Jets Lines Preview: Why Stafford with Lowry and Burmistrov just makes sense

The regular season is just over the horizon. Most teams have made the final touches to their roster and practicing in the lines we’ll see for the start of the season.

The Winnipeg Jets are one such team with their opening roster’s lines looking set, provided injuries do not change things.

We’ll preview the season by looking at some of the lines for the Jets, next up comes the Jets 3rd line.

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Lines provided by Daily Faceoff

Previously the Jets third line lacked a real identity. Predominately the Jets deployed the third line merely as “the rest of the group.”

Now looks no longer to be the case. The Jets have two incredibly defensive responsible players in Alex Burmistrov and Adam Lowry, while adding some offensive punch with Drew Stafford.

Even for the everyday-layman fan, placing Burmistrov with Lowry looks logical right from the start.

Maurice has previously spoken about developing Lowry into a player with a similar role as Patrice Bergeron carries in Boston, who takes tough matchups to free up David Krejci. Maurice said previously he hopes Lowry “will eventually develop into that player that plays against the other team’s best.”

The Jets historically leaned heavily on the Bryan Little line to match up against the other team’s top lines. However, now Maurice hopes that Lowry’s line will be able to do this as well.

Lowry last year did have moments where he was sent out defensively, but was predominately deployed in a sheltered role. Giving an experienced and highly effective winger like Burmistrov supports Lowry more than a rookie like Nic Petan or Nikolaj Ehlers.

However, the best fit is with the third piece, with Stafford.

Lowry and Burmistrov have historically impacted shot differentials in a very effective manner, especially in reducing shots against. Both though have struggled in scoring. Burmistrov in his two-year tenure with the Jets put up only 1.2 points for every sixty minutes of 5v5 ice time. Lowry last season put up an even lower pace with 1.1 point per sixty.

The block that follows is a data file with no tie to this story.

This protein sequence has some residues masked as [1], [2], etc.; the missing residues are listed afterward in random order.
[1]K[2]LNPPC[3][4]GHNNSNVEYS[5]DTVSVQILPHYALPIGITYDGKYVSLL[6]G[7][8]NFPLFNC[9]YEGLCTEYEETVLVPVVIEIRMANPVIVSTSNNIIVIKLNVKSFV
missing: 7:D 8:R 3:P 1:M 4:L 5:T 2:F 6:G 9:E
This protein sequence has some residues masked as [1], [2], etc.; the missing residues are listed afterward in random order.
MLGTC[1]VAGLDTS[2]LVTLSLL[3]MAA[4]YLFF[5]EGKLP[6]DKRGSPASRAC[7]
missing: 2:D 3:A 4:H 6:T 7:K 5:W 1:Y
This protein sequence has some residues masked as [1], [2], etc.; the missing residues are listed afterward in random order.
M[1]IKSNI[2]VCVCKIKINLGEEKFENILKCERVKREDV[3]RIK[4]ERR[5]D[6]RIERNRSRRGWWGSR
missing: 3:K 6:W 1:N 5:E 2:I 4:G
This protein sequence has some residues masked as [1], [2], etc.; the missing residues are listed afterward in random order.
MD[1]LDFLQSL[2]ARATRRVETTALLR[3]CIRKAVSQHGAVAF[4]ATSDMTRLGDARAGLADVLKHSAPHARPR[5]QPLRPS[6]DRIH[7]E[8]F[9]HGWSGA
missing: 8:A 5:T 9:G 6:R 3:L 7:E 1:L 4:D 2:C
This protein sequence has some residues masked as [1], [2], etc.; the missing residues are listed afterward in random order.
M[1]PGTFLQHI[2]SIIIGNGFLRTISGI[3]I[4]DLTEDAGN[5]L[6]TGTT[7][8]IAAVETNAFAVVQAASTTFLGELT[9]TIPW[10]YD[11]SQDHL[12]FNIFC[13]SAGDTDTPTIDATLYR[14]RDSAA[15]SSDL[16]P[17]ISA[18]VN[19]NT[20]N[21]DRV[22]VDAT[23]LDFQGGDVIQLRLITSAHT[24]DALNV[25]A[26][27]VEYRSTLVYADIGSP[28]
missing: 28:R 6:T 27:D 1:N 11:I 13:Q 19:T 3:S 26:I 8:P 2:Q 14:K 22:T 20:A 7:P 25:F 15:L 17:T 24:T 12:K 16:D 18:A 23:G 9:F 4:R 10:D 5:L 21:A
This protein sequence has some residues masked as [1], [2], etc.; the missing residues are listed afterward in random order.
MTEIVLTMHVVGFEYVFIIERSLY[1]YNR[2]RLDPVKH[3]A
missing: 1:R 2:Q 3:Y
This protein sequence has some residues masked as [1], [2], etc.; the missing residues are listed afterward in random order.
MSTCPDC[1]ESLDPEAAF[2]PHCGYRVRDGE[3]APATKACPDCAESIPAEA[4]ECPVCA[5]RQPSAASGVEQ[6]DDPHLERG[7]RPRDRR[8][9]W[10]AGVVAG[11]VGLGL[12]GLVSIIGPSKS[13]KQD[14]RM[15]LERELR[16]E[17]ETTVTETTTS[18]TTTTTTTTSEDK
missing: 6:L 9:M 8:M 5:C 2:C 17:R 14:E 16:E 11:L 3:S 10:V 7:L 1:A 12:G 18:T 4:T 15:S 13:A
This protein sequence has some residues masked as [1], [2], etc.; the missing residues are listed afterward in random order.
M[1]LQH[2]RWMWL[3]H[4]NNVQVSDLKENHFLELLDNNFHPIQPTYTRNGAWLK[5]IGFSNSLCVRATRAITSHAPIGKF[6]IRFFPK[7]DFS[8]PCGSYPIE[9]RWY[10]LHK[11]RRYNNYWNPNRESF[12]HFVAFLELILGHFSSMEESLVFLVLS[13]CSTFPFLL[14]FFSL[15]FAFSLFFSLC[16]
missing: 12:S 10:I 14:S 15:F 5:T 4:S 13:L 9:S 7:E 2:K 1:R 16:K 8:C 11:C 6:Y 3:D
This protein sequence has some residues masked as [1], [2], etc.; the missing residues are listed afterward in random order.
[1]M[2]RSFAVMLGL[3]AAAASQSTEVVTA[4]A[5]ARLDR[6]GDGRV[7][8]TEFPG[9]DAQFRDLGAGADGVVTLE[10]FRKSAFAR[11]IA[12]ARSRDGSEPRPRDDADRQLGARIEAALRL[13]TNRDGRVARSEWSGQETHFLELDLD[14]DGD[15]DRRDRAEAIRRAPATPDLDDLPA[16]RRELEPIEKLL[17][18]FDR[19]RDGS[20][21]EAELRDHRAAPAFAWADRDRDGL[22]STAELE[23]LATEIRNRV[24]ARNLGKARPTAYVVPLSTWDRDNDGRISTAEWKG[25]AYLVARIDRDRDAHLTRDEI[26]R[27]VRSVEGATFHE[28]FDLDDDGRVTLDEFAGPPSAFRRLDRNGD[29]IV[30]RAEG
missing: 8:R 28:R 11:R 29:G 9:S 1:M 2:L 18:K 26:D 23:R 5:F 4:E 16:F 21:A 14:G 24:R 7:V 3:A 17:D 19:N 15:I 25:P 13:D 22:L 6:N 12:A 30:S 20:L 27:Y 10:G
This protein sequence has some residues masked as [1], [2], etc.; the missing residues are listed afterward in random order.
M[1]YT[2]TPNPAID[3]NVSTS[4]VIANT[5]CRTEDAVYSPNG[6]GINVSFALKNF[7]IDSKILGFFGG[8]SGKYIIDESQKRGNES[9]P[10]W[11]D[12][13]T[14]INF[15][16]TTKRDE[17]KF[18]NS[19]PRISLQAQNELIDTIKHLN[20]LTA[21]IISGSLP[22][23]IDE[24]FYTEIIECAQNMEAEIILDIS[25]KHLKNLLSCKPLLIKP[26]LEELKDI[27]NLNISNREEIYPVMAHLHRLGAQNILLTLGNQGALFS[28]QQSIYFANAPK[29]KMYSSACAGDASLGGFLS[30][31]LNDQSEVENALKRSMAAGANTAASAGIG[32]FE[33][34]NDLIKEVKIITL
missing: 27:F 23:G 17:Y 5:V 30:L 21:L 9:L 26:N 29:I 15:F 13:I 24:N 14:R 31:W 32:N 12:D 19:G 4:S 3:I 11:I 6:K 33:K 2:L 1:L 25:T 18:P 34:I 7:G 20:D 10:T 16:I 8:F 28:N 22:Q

Stafford though has been the opposite.

We can illustrate this these impact differences with Domenic Galamini’s HERO charts

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Burmistrov performed like a fourth line player in scoring, but a second line player in promoting out shooting. Stafford can score like a second line player, but is out shot like a fourth line player.

Out shooting matters, as it predicts how a player is likely to out score opponents, even with “”perimeter”” players like Burmistrov and out scoring is more important than scoring. However, you still need finishing talent to bury the puck.

Stafford is a proven scorer. Expectations may be a tad overly high, as he scored at a 60 point pace with the Jets and is more of a 40-point-scorer talent. Still, that’s nearly double what Lowry produced last season, and Burmistrov’s NHL Equivalent to his KHL scoring is only somewhere around 30 to 35 points.

It’s not just in the numbers where the three fit well. There is a bit of harmony in the qualitative end as well. Stafford tends to hang high in the defensive zone, cheating assignments for offense. Burmistrov meanwhile does the exact opposite, cheating in the offensive zone almost playing as a third defender.

Either case can be frustrating to a degree, but the potential complement between these three offer the Jets an intriguing third line that may be used to take tough minutes, freeing up the young scorers like Nic Petan, Nikolaj Ehlers, Mathieu Perreault, and Mark Schiefele.

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